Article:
The music that came burbling up from the world roughly stamped as "alternative" in the '90s seemed the perfect antidote to the nature of the rock world that was constantly looking backwards and patting itself on the back for reminding themselves of how good it used to be. Which is why it's strange for me—someone whose musical education came of age around that time—to see so many people embracing that same spirit when it comes to bands that exemplified the college rock and alternative universe (see: The Stone Roses selling out all the tickets to their Manchester reunion shows in 68 minutes, Archers of Loaf filling up the Crystal Ballroom, etc.).

True, Portishead is one of a handful of bands that survived placement in a now dusty buzz bin thanks to the group's move to finally release a third studio album in 2008 some 11 years after their last LP. But, as it is with concerts like this one—Portishead's first time in the Northwest since 2002—the biggest initial responses the band received were for songs that came from their still bedeviling first two albums from the '90s. The first notes of "Glory Box" or "Cowboys" hit the air, and the crowd exploded with glee.

Even if the thousands of people stuffed into the WAMU Theater in Seattle were confused by the tone of the band's most recent album Third, the live performances replaced the wind out of their bewilderment with enticing jolts of excitement. It helped that the first half of their set was presented in as streamlined a fashion as possible. The serrated edges were left behind in place of more even performances that put the emphasis (and rightly so) on Beth Gibbons' desperate and agonized vocals and lyrics. Instead, all the fuzziness and distress was relegated to the videos that accompanied the bands; surveillance camera style shots of the band performing that were bent out of shape and focus.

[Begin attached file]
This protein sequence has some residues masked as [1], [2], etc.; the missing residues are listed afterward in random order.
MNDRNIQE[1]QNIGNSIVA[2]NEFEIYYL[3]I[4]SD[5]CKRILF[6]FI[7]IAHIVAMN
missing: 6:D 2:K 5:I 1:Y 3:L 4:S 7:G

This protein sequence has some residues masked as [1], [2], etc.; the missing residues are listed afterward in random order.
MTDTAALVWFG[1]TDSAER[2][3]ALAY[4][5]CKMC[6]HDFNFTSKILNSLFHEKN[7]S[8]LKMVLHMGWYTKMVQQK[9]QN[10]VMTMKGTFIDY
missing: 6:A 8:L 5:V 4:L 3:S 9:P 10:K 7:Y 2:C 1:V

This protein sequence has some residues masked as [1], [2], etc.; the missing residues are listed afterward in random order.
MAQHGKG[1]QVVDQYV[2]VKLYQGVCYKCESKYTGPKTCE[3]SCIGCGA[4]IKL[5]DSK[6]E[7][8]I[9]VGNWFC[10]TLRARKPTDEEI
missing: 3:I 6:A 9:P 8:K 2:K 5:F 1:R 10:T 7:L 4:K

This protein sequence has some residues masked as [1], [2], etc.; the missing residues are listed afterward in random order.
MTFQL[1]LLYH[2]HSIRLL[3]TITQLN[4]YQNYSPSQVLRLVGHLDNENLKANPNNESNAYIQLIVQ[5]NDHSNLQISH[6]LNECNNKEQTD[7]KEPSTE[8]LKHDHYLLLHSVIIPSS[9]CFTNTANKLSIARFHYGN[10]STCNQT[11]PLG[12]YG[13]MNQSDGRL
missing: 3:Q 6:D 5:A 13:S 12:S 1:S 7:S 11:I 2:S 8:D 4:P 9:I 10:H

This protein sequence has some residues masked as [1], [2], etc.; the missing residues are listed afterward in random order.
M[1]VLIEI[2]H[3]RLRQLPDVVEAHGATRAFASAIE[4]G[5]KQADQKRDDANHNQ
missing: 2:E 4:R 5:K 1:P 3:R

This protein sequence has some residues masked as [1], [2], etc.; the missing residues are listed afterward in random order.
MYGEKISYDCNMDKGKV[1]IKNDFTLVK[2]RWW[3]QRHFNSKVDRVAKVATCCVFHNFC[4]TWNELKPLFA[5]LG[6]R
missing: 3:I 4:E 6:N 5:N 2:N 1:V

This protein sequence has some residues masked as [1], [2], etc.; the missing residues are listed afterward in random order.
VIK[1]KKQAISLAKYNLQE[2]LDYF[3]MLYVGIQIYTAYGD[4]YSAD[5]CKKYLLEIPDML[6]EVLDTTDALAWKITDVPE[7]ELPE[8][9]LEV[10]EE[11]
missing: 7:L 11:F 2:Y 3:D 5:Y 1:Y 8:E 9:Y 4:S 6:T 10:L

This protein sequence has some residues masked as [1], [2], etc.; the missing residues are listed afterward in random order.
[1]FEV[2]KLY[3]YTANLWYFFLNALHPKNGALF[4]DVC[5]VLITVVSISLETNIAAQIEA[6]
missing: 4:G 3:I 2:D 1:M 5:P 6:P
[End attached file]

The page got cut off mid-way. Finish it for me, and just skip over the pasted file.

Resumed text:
That is until the midway point of the evening, after Gibbons and her chief musical partners Geoff Barrow (who moved between keyboards, percussion, turntables, and bass) and guitarist Adrian Utley unleashed a naked and spine chilling version of "Wandering Star", when the first brash and scratchy beats for the track "Machine Gun" sliced through the air like reports from the titular weapon. From that point on, they let the distortion and wow burst through the rest of the set in small doses (the big breakdown in "Glory Box") or large eardrum rattling splashes (the show closing, Silver Apples-inspired "We Carry On").

Unlike so many of the backwards glancing acts that are trucking out their musical relics for mass consumption, last night's performances was was an immaculate one that touched wholly on the past, but left at least this reviewer furiously hungry to hear where Portishead goes from here.